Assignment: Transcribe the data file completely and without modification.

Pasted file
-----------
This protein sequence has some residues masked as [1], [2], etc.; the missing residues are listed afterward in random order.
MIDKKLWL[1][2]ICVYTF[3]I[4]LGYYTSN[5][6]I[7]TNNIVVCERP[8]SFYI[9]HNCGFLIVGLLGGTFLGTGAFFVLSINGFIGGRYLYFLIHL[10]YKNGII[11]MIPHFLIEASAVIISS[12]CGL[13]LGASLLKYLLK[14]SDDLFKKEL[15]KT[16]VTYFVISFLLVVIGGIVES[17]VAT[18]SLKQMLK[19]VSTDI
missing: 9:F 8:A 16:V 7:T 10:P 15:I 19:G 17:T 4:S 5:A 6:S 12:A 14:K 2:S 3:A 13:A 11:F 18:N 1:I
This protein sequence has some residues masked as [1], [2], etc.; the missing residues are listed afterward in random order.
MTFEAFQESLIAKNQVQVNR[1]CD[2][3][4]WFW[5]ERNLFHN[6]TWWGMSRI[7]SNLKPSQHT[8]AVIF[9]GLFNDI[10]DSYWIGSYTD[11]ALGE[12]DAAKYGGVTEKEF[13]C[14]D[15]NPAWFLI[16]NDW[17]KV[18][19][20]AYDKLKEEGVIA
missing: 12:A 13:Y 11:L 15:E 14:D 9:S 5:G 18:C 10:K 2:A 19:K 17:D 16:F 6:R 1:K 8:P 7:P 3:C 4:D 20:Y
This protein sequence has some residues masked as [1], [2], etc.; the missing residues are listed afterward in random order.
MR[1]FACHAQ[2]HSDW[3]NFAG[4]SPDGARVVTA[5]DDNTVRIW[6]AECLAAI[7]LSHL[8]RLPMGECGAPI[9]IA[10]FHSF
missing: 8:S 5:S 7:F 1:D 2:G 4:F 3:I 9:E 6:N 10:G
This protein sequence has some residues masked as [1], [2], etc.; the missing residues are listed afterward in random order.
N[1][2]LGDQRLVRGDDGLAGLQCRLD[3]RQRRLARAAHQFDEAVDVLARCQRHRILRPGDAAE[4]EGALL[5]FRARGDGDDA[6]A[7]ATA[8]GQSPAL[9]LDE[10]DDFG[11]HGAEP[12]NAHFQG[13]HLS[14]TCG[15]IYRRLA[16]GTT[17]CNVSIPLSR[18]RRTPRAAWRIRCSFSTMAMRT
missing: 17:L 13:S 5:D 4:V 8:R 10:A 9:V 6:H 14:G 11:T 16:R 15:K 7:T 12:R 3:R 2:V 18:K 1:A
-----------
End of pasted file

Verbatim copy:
This protein sequence has some residues masked as [1], [2], etc.; the missing residues are listed afterward in random order.
MIDKKLWL[1][2]ICVYTF[3]I[4]LGYYTSN[5][6]I[7]TNNIVVCERP[8]SFYI[9]HNCGFLIVGLLGGTFLGTGAFFVLSINGFIGGRYLYFLIHL[10]YKNGII[11]MIPHFLIEASAVIISS[12]CGL[13]LGASLLKYLLK[14]SDDLFKKEL[15]KT[16]VTYFVISFLLVVIGGIVES[17]VAT[18]SLKQMLK[19]VSTDI
missing: 9:F 8:A 16:V 7:T 10:P 15:I 19:G 17:T 4:S 5:A 6:S 12:A 14:K 2:S 3:A 13:A 11:F 18:N 1:I
This protein sequence has some residues masked as [1], [2], etc.; the missing residues are listed afterward in random order.
MTFEAFQESLIAKNQVQVNR[1]CD[2][3][4]WFW[5]ERNLFHN[6]TWWGMSRI[7]SNLKPSQHT[8]AVIF[9]GLFNDI[10]DSYWIGSYTD[11]ALGE[12]DAAKYGGVTEKEF[13]C[14]D[15]NPAWFLI[16]NDW[17]KV[18][19][20]AYDKLKEEGVIA
missing: 12:A 13:Y 11:L 15:E 14:D 9:S 5:G 18:C 10:K 2:A 19:K 17:D 16:F 6:R 1:K 8:P 7:P 3:C 4:D 20:Y
This protein sequence has some residues masked as [1], [2], etc.; the missing residues are listed afterward in random order.
MR[1]FACHAQ[2]HSDW[3]NFAG[4]SPDGARVVTA[5]DDNTVRIW[6]AECLAAI[7]LSHL[8]RLPMGECGAPI[9]IA[10]FHSF
missing: 8:S 5:S 7:F 1:D 2:G 4:F 3:I 9:E 6:N 10:G
This protein sequence has some residues masked as [1], [2], etc.; the missing residues are listed afterward in random order.
N[1][2]LGDQRLVRGDDGLAGLQCRLD[3]RQRRLARAAHQFDEAVDVLARCQRHRILRPGDAAE[4]EGALL[5]FRARGDGDDA[6]A[7]ATA[8]GQSPAL[9]LDE[10]DDFG[11]HGAEP[12]NAHFQG[13]HLS[14]TCG[15]IYRRLA[16]GTT[17]CNVSIPLSR[18]RRTPRAAWRIRCSFSTMAMRT
missing: 17:L 13:S 5:D 4:V 8:R 10:A 9:V 6:H 14:G 11:T 16:R 15:K 7:T 12:R 3:R 2:V 18:K 1:A